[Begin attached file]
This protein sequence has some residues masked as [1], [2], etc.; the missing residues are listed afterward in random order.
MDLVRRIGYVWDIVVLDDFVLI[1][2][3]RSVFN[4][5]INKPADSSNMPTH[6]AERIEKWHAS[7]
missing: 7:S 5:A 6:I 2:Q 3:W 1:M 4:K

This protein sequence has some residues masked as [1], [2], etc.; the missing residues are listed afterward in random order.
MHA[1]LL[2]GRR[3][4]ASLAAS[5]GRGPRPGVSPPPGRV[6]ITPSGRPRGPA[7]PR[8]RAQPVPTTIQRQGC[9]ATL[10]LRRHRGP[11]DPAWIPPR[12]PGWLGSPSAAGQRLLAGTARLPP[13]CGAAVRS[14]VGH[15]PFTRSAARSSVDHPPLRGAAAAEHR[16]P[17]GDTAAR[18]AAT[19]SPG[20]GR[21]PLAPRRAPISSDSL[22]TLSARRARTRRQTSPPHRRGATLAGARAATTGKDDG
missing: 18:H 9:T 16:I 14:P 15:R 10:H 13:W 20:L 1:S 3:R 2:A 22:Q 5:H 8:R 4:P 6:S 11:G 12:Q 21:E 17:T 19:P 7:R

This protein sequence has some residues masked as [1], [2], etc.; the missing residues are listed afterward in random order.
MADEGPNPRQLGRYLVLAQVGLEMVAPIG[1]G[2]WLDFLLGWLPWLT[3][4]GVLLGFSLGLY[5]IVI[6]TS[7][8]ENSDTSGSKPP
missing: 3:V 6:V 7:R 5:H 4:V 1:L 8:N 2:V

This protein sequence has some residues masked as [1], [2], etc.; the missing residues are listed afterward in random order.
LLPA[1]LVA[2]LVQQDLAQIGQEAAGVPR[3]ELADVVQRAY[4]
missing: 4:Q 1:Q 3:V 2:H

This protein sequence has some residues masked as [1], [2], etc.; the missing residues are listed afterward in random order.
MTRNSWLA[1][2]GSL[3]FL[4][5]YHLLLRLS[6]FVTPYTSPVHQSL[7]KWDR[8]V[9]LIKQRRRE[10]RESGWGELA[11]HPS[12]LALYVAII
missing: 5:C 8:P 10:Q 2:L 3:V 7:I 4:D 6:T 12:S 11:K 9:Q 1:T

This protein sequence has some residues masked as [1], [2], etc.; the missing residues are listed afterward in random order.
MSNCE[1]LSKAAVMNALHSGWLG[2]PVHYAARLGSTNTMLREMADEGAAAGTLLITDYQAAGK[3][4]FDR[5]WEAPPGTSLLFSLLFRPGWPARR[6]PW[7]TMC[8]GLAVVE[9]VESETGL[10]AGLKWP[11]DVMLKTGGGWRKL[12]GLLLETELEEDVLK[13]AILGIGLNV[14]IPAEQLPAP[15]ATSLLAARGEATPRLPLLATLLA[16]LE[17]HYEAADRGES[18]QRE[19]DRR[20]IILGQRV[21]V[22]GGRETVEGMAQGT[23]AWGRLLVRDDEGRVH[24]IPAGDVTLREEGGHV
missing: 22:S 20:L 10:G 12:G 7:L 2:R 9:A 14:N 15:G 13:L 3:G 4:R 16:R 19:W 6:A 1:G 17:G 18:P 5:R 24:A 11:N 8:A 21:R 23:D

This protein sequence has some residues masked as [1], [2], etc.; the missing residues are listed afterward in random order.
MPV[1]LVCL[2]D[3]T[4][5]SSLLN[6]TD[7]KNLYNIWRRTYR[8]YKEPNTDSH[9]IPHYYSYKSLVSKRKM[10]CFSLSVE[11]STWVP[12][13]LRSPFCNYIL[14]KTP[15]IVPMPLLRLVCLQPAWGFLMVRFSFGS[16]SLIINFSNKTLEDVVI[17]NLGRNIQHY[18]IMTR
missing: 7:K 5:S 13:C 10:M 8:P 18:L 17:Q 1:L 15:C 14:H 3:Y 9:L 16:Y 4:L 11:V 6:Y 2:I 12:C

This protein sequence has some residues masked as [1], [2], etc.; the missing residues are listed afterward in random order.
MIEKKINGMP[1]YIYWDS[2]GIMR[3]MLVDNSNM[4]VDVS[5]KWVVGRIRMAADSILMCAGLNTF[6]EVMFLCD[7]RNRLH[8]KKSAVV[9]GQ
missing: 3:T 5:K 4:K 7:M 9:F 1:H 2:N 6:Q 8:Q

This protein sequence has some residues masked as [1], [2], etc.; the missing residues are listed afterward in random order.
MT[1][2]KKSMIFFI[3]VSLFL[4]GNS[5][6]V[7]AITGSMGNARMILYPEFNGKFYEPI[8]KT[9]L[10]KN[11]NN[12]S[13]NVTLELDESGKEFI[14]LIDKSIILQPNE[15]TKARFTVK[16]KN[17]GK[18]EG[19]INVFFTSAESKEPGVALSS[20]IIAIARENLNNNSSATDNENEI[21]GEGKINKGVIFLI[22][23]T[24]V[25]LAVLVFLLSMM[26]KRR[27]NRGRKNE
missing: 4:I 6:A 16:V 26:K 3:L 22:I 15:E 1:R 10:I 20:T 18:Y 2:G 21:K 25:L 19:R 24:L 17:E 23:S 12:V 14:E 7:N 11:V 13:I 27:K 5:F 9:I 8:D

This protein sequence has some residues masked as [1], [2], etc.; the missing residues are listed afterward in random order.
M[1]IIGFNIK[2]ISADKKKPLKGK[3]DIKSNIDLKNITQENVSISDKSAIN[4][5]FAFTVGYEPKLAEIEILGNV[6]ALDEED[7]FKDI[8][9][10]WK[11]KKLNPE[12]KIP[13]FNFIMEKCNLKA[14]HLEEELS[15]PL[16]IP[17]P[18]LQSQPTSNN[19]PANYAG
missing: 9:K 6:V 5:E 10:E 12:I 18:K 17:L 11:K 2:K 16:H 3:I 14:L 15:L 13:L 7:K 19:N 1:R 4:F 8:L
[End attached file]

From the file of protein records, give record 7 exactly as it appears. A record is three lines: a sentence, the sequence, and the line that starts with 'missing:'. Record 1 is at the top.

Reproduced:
This protein sequence has some residues masked as [1], [2], etc.; the missing residues are listed afterward in random order.
MPV[1]LVCL[2]D[3]T[4][5]SSLLN[6]TD[7]KNLYNIWRRTYR[8]YKEPNTDSH[9]IPHYYSYKSLVSKRKM[10]CFSLSVE[11]STWVP[12][13]LRSPFCNYIL[14]KTP[15]IVPMPLLRLVCLQPAWGFLMVRFSFGS[16]SLIINFSNKTLEDVVI[17]NLGRNIQHY[18]IMTR
missing: 7:K 5:S 13:C 10:M 8:P 18:L 17:Q 1:L 15:C 14:H 3:Y 9:L 16:Y 4:L 11:V 6:Y 2:I 12:C